applicant respecting the subject of the action or proceeding, and tending to render the judgment
ineffectual.

Bacolod Murcia Milling v. Capitol

17 SCRA

For the writ of preliminary injunction to issue, there must be a showing based on facts that the
party availing of the remedy is entitled to the relief demanded.

An injunction will not issue to protect a right not in esse and which may never arise or to restrain
an act, which does not give rise to a cause of action

The function of an injunction is the maintenance of the status quo as of the time of its issuance.
In the case at bar, the right of the Central in using the railway has already expired: there being no
right to be protected anymore, the writ of preliminary injunction cannot be had.
Merville Park Homeowners Association Inc. v. Velez

196 SCRA

Where the village association seeks to take possession and control of the waterworks system
from the Salandanan who failed to undertake certain contractual obligations necessary to assure
the homeowners of a steady water supply, a writ of preliminary mandatory injunction will not be
granted absent a showing that the severe water shortage had not been remedied and that a clear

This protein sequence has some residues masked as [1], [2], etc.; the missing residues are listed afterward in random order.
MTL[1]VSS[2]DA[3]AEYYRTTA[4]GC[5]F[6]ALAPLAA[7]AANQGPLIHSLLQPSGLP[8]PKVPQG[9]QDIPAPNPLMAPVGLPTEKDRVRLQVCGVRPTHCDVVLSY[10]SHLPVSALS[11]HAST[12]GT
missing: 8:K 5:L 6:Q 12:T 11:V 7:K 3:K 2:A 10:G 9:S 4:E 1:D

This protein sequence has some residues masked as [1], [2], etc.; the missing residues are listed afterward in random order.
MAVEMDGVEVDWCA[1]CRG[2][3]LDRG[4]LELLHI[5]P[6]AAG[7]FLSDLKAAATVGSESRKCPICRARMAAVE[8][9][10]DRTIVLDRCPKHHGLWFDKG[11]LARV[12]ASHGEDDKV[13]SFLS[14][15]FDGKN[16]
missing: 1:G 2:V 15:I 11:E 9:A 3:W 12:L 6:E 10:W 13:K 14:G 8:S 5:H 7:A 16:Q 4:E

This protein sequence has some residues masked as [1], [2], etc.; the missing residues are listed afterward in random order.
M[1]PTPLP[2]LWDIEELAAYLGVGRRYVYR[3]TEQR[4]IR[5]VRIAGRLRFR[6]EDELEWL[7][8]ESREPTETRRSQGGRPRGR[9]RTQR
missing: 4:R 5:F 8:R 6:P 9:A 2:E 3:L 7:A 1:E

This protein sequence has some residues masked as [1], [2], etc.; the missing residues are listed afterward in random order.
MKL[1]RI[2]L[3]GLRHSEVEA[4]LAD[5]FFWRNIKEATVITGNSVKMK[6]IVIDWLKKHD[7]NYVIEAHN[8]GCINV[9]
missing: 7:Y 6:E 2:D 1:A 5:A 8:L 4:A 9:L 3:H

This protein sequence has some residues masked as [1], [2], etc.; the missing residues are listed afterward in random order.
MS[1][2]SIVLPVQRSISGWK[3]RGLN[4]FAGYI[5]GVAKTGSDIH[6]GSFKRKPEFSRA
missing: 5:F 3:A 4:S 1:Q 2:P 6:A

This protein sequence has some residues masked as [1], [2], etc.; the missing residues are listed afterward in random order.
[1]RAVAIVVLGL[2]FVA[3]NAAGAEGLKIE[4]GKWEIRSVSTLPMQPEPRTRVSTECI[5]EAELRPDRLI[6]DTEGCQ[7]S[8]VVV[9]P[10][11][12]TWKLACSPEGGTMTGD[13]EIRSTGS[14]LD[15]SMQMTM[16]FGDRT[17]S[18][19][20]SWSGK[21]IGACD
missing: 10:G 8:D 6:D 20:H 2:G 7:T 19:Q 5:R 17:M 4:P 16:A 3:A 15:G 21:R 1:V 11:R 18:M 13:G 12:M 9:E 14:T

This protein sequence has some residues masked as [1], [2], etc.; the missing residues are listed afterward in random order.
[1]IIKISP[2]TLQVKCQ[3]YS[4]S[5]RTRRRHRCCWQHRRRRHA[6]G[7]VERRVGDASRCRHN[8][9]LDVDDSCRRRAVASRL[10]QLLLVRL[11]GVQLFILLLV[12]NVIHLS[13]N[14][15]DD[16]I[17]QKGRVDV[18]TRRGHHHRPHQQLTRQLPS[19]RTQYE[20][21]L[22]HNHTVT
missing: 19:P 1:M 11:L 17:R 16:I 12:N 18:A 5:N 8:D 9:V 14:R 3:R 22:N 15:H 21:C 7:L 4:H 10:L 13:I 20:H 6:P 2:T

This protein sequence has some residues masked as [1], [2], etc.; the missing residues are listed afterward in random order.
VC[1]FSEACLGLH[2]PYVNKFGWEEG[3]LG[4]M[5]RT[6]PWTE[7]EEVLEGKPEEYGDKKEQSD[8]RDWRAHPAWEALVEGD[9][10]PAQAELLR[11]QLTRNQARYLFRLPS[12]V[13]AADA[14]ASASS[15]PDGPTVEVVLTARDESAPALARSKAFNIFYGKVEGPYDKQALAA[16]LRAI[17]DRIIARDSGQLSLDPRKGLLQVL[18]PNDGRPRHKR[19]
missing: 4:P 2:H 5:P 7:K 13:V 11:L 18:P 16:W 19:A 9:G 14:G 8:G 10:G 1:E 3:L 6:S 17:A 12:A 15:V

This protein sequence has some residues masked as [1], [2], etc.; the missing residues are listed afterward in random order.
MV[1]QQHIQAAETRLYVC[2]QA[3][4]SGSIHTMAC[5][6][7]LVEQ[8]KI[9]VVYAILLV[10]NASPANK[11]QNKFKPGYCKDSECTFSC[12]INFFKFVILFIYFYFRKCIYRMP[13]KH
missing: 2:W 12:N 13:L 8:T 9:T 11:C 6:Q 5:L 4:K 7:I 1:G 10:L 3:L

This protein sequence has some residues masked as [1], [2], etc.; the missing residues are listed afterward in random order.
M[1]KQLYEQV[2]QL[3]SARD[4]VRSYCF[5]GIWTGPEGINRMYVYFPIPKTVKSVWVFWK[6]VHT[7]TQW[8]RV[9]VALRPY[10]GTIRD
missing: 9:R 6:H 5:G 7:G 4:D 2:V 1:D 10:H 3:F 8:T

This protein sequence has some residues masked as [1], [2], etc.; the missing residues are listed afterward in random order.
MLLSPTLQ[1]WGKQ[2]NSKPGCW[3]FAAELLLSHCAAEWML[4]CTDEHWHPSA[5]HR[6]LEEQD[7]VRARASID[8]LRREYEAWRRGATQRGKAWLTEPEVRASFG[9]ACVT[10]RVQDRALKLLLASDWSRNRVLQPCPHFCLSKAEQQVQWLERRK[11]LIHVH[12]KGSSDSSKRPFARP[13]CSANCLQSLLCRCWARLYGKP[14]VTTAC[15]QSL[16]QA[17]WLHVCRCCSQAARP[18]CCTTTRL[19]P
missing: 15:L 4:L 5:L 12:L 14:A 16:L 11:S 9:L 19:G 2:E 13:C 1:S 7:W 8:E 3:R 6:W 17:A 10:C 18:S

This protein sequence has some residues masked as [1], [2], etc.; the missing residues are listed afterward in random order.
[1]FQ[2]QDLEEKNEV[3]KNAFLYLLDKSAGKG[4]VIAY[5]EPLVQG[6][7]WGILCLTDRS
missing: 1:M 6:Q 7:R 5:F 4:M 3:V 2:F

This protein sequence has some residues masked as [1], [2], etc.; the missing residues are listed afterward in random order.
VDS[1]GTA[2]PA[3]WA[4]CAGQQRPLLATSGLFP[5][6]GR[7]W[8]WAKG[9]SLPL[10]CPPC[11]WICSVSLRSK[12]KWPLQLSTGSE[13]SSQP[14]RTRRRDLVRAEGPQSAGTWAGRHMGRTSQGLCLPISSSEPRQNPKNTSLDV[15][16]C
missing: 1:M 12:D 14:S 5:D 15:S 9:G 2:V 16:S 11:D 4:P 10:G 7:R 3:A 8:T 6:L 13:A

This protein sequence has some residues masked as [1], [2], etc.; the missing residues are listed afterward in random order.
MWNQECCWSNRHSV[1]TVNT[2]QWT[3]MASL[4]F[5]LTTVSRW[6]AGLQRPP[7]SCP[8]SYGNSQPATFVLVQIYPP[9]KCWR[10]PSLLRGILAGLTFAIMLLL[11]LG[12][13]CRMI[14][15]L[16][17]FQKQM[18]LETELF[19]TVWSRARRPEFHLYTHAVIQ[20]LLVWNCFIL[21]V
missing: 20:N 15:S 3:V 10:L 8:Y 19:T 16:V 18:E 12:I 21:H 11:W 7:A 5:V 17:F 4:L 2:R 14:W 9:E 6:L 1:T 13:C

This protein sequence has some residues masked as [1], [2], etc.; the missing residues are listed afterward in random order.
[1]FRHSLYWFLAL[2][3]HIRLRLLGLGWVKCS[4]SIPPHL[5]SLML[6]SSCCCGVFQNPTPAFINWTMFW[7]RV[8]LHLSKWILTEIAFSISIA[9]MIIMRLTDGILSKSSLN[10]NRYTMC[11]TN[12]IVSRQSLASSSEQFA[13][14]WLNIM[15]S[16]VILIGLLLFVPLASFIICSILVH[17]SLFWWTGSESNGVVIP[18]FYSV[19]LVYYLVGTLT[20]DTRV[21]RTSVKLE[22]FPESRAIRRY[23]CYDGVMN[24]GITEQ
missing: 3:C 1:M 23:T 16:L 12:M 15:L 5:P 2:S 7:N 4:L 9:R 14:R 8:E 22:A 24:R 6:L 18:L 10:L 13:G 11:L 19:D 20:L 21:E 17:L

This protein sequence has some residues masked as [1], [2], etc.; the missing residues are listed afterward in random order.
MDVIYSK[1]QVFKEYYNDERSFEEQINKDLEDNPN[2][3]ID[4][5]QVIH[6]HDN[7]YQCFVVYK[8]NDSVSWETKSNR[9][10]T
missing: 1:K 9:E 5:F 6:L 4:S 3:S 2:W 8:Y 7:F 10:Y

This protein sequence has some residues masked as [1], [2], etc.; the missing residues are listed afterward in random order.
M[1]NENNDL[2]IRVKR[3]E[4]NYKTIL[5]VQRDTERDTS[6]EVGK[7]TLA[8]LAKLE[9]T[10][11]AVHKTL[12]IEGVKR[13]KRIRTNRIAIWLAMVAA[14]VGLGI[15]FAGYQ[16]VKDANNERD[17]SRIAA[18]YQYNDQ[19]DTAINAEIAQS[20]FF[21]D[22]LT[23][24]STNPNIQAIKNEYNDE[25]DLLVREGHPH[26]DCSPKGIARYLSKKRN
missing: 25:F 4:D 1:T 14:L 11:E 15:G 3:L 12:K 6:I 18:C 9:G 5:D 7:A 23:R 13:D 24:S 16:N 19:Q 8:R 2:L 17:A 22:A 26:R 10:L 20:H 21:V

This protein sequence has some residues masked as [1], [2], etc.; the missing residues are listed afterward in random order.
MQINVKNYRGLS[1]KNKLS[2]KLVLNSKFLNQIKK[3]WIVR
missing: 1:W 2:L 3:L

and present danger of the same or similar default on Salandanans part, threatening the same
severe consequences for the subdivision residents.

A preliminary mandatory injunction is not a proper remedy to take property out of the possession
and control of one party and to deliver the same to the other party where possession of such
property is being disputed. It may issue pendente lite only in cases of extreme urgency, where the
right to the possession, during the pendency of the main case, of the property involved is very
clear; where the considerations of relative inconvenience bear strongly in favor of the
complainant seeking the possession of pendente lite; where there was willful and unlawful
invasion of plaintiffs rights, over his protest and remonstrance the injury being a continuing one;
where the effect of the preliminary mandatory injunction is to re-establish and maintain a pre-
existing and continuing relationship between the parties, recently and arbitrarily interrupted by